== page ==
Shareholder Resolutions - Be Careful Of The Round Robin

Shareholders ultimately carry the most power in a company. Decisions are carried out via shareholders' resolutions and it is important that these resolutions are correctly done.

The Companies Act (“the Act”) specifically addresses the issue of resolutions. It also allows the Memorandum of Incorporation (MOI) to have a substantial impact on resolutions. The MOI can set the requisite number of votes to pass an ordinary or special resolution. It can also dictate when ordinary or special resolutions are required.

How to pass resolutions

These can be passed -
  • At a shareholders' meeting or other meeting such as the annual general meeting, or

  • By round robin resolution, or

  • In the case of a sole shareholder, without any of the prescribed formalities.

A voting anomaly with round robin resolutions

Round robin resolutions are conducted by correspondence, usually by email. Formal notice needs to be given and needs to adequately inform shareholders of the purpose of the resolution. Voting is to take place within 20 business days of the resolution being sent and shareholders are to be informed of the result of the resolution within 10 business days of the resolution being finalised.

The curious aspect of round robin resolutions is that the Act is not clear as to the number of voting rights needed to carry a resolution. In terms of other meetings, there must always be a quorum present – the Act speaks of a quorum as 25% of the voting rights.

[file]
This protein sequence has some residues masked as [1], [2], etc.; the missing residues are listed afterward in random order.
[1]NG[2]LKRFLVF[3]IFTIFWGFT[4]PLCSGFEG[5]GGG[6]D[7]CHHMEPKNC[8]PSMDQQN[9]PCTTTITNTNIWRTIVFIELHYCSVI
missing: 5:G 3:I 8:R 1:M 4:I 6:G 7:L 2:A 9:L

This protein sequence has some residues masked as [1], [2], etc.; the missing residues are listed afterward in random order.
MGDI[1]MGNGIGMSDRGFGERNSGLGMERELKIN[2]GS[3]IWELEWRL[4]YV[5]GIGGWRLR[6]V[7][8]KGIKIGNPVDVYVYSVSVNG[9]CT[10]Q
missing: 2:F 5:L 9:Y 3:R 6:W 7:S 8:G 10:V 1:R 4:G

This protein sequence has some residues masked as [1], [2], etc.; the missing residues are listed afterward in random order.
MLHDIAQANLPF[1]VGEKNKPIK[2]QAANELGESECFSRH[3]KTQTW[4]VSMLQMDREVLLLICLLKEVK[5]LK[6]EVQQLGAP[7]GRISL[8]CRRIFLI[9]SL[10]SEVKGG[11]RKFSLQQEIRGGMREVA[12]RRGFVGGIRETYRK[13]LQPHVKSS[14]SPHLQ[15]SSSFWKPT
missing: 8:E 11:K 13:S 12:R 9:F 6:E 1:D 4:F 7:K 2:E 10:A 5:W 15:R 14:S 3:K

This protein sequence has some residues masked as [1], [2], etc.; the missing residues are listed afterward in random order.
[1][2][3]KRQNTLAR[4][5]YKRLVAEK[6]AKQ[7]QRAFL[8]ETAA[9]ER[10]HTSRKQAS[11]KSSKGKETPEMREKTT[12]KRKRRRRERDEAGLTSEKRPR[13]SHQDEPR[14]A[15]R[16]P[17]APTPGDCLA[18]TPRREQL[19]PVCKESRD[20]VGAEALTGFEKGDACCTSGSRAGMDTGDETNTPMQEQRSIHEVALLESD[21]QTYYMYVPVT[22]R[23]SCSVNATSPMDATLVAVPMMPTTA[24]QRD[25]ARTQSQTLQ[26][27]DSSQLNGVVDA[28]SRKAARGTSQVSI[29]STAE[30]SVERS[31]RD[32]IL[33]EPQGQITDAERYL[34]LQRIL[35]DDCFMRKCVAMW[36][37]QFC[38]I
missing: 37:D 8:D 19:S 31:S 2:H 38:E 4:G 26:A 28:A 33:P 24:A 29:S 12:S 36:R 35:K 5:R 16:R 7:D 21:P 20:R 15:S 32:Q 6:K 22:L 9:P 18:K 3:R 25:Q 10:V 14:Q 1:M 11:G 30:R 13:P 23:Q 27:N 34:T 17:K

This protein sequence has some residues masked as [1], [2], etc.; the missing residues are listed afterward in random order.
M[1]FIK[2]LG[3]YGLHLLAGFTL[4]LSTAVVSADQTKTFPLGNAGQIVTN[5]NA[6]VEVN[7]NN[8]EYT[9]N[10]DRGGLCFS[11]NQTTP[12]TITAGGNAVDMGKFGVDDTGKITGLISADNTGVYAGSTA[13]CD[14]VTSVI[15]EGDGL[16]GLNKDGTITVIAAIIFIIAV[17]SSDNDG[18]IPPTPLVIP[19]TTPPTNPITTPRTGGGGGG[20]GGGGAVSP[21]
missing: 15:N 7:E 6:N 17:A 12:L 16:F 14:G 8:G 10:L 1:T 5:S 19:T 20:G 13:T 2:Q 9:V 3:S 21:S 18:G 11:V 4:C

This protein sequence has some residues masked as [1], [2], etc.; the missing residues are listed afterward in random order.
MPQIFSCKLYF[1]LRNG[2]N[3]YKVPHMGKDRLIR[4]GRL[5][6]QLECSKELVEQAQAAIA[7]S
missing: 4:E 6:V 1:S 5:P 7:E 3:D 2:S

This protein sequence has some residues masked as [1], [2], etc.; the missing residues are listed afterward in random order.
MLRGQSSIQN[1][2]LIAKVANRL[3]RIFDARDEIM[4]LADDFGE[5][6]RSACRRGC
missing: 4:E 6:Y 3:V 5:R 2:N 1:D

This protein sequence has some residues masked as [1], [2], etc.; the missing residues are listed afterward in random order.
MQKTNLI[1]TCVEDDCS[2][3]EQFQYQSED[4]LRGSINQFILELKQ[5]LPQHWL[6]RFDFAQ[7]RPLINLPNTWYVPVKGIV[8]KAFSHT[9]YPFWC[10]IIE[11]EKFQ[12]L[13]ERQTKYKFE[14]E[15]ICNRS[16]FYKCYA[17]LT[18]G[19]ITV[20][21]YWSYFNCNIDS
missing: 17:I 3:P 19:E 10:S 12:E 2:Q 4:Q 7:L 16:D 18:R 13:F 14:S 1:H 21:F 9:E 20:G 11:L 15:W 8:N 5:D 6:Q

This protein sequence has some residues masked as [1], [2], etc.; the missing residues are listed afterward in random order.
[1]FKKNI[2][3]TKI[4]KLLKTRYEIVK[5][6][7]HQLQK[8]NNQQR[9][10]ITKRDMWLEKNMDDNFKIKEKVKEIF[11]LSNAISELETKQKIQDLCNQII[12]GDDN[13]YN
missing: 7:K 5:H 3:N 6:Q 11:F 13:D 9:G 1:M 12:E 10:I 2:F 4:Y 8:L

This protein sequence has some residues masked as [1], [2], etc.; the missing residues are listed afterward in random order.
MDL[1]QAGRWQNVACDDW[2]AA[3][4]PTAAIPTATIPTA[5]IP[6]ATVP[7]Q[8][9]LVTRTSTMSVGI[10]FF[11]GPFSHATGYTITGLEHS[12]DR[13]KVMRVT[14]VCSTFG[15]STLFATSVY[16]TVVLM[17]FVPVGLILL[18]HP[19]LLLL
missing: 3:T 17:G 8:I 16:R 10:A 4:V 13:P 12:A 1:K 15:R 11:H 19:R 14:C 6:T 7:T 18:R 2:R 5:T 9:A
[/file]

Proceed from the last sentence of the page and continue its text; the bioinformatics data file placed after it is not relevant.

With round robin resolutions, there is no such certainty, and a number of contrasting views as to what will suffice.  One view (possibly the majority view) is that a 25% voting response is needed.   Another is that a majority of those who vote decide – in which event, in an extreme case if only 1% of the voting rights vote, they would make the decision. Other possibilities are decision by a majority of the voting rights of all issued shares, or a requirement of 100% unanimity.  

In companies with only a few shareholders this will probably not be an issue but as the shareholder numbers grow, the potential to manipulate decisions via round robin resolutions exists.  It is unclear what stance our courts will adopt in the event of any dispute over the validity of a round robin resolution, so take professional advice if you are in doubt. 

Remove all doubt  

In any event, in view of this lack of clarity, one solution would be to remove all doubt by specifying in the MOI the number of voting rights necessary to pass a round robin resolution.
The information provided herein should not be used or relied on as professional advice. No liability can be accepted for any errors or omissions nor for any loss or damage arising from reliance upon any information herein. Always contact your professional adviser for specific and detailed advice.